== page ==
Christianity in Africa

The presence of Christianity in Africa began by the end of the first century in Egypt, and by the end of the second century in the region around Carthage. Important Africans who influenced the early development of Christianity includes Tertullian, Clement of Alexandria, Origen of Alexandria, Cyprian, Athanasius and Augustine of Hippo.

The later rise of Islam in North Africa reduced the size and numbers of Christian congregations, leaving only the Coptic Church in Egypt and the Ethiopian Orthodox Tewahedo Church in the Horn of Africa. The latter professes its own distinctive customs, a unique canon of the Bible, and a distinctive architecture illustrated by the structures of Axum, Debre Damo and Lalibela. It is the one community of Christians in sub-Saharan Africa which is not the product of European missionary work, but can document its foundation prior to any European countries.

Christianity is embraced by the majority of the population in most Southern, Central and Eastern African nations and in some West African nations. In North Africa, Coptic Christians make a significant minority in Egypt. According to the Encyclopædia Britannica, Christianity is currently one of the Africa's most widespread religions, with a following of some 51.5% of the population.


The History of Christianity in Africa began in the 1st century when Mark the Evangelist started the Orthodox Church of Alexandria in about the year 43. Little is known about the first couple of centuries of African Christian history, beyond the list of bishops of Alexandria. At first the church in Alexandria was mainly Greek-speaking, but by the end of the 2nd century the scriptures and Liturgy had been translated into three local languages. Christianity was also planted in north-western Africa (today known as the Maghreb), but the churches there were linked to the Church of Rome.

At the beginning of the 3rd century the church began to expand rapidly, and five new bishoprics were established. These were suffragans of Alexandria, and at this time the Bishop of Alexandria began to be called Pope, as the senior bishop in Egypt. In the middle of the 3rd century the church in Egypt suffered severely in the persecution under the Emperor Decius. Many Christians fled from the towns into the desert. When the persecution died down, however, some remained in the desert as hermits to pray. This was the beginning of Christian monasticism, which over the following years spread from Africa to other parts of the Christian world.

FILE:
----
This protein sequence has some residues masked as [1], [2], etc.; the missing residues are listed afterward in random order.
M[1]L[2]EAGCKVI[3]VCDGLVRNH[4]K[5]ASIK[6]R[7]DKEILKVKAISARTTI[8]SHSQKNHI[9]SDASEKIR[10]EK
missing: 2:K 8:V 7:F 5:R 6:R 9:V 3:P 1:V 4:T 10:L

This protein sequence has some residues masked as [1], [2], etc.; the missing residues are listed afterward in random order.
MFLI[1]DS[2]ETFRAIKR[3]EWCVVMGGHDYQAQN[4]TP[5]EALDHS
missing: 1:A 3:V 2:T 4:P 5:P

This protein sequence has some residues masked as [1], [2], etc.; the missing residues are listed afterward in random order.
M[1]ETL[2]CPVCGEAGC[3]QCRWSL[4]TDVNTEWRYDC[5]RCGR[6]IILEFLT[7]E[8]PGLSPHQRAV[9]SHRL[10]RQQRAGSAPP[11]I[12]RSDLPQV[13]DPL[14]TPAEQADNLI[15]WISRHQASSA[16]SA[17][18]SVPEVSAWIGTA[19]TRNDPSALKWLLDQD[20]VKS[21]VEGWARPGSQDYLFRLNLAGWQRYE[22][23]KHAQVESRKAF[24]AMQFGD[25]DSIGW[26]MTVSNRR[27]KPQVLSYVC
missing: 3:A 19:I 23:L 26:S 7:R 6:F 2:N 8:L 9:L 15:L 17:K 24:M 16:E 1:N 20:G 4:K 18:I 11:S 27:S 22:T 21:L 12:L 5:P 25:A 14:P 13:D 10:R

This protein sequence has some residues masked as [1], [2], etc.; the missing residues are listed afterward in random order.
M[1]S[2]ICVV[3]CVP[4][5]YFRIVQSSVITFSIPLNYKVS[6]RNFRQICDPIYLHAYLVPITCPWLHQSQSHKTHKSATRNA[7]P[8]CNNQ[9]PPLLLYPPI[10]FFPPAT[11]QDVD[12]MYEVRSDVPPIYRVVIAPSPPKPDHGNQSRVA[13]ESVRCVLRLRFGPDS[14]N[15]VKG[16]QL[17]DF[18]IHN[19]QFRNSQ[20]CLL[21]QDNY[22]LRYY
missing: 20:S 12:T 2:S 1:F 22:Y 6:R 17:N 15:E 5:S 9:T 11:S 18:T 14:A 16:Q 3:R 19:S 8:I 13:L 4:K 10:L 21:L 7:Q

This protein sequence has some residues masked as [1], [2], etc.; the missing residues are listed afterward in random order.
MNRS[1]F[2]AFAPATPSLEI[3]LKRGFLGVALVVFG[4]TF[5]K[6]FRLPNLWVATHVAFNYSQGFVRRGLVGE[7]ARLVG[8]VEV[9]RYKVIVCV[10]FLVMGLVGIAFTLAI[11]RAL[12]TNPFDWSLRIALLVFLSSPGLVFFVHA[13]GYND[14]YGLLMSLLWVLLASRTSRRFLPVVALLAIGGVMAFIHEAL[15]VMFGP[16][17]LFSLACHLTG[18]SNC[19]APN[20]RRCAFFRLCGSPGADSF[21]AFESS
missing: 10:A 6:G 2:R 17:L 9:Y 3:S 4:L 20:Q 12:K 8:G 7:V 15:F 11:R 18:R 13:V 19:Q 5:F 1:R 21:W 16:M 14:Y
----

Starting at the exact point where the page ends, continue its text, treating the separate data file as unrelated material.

The 4th century began with renewed persecution under the Emperor Diocletian. In the early 4th century, King Ezana declared Christianity the official religion of Ethiopian Kingdom of Aksum after having been converted by Frumentius, resulting in the foundation of the Ethiopian Orthodox Tewahedo Church.

Christianity in Africa today

At the beginning of the 21st century Christianity is probably the main religion in most of sub-Saharan Africa, while in the northern part of the continent it is a minority religion, where the majority of the population are Muslims. There has been tremendous growth of Christians in Africa. As evidence, only nine million Christians were in Africa in 1900, but by the year 2000, there were an estimated 380 million Christians. According to a 2006 Pew Forum on Religion and Public life study, 147 millions of African Christians were "renewalists" (a term that includes both Pentecostals and charismatics). Much of the Christian growth in Africa is now due to African evangelism rather than Western missionaries. In South Africa, it is rare to find a person with no religious beliefs, which is almost always Christianity amongst the whites, but Christianity is also popular amongst the blacks, especially city-dwellers. Christianity in Africa shows tremendous variety, from the ancient forms of Oriental Orthodox Christianity in Egypt, Ethiopia, and Eritrea to the newest African-Christian denominations of Nigeria, a country that has experienced massive conversion to Christianity in the recent time.

Some experts tell about the shift of Christianity's center of gravity from the Western industrialized nations to Africa, Asia and Latin America in modern time. Yale University historian Lamin Sanneh stated, that "African Christianity was not just an exotic, curious phenomenon in an obscure part of the world, but that African Christianity might be the shape of things to come. The statistics from the World Christian Encyclopedia (David Barrett) illustrates the emerging trend of dramatic Christian growth at the continent and supposes, that in 2025 there will be 633 millions of Christians in Africa.

See also


External links

  • BBC - The Story of Africa Christianity

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